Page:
removal of even more loose hair using something like the FURminator.

One popular groomer that offers such a service is PetSmart.

Deshedding at home

While it can be convenient to take your Frenchie to the groomers, it can also get pretty pricey– especially when you get the deshedding treatment as well!

Anybody can do it

Fortunately, giving your Frenchie the same deshedding treatment at home is simple.

All you need is: the right grooming supplies, some free time, and a cooperative Frenchie (the hardest part).

Essential Grooming Supplies

How to groom your Frenchie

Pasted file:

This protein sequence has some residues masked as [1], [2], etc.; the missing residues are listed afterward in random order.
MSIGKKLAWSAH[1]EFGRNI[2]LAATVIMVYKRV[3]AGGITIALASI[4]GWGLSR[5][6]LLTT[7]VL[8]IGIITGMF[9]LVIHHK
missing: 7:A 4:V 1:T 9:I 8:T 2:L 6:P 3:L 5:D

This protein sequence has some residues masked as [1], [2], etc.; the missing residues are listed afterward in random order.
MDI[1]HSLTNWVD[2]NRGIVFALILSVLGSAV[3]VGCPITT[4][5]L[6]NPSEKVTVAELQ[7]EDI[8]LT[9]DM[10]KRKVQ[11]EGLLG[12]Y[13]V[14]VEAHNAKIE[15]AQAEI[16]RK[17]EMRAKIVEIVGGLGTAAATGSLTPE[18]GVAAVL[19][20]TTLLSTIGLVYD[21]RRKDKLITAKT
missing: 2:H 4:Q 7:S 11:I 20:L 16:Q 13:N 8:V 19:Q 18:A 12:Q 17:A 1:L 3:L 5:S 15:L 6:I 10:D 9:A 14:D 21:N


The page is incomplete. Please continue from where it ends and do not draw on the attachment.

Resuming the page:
If you’re not exactly sure how to groom your Frenchie, this video from Best In Show Bitches is a very in-depth guide that walks you through grooming your Frenchie step-by-step.

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The FURminator

I’ve tried tons of grooming brushes that claimed to get rid of loose hair and dander– none worked as well as the FURminator.

With the FURminator, you’ll want to gently run the brush through their coat– starting at the base of their neck & brushing to the tail.

Be sure to check out the official FURminator tutorial:

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Grooming wipes

I also like to use grooming wipes— not only do they help with allergies, but they also keep your Frenchie smelling nice & clean!

4. Lifestyle changes

Things you can do now to improve allergy symptoms.

  • Wear another shirt while playing with your dog: have you ever picked up your dog and seen your entire shirt covered in fur? That can’t be good at all for allergies!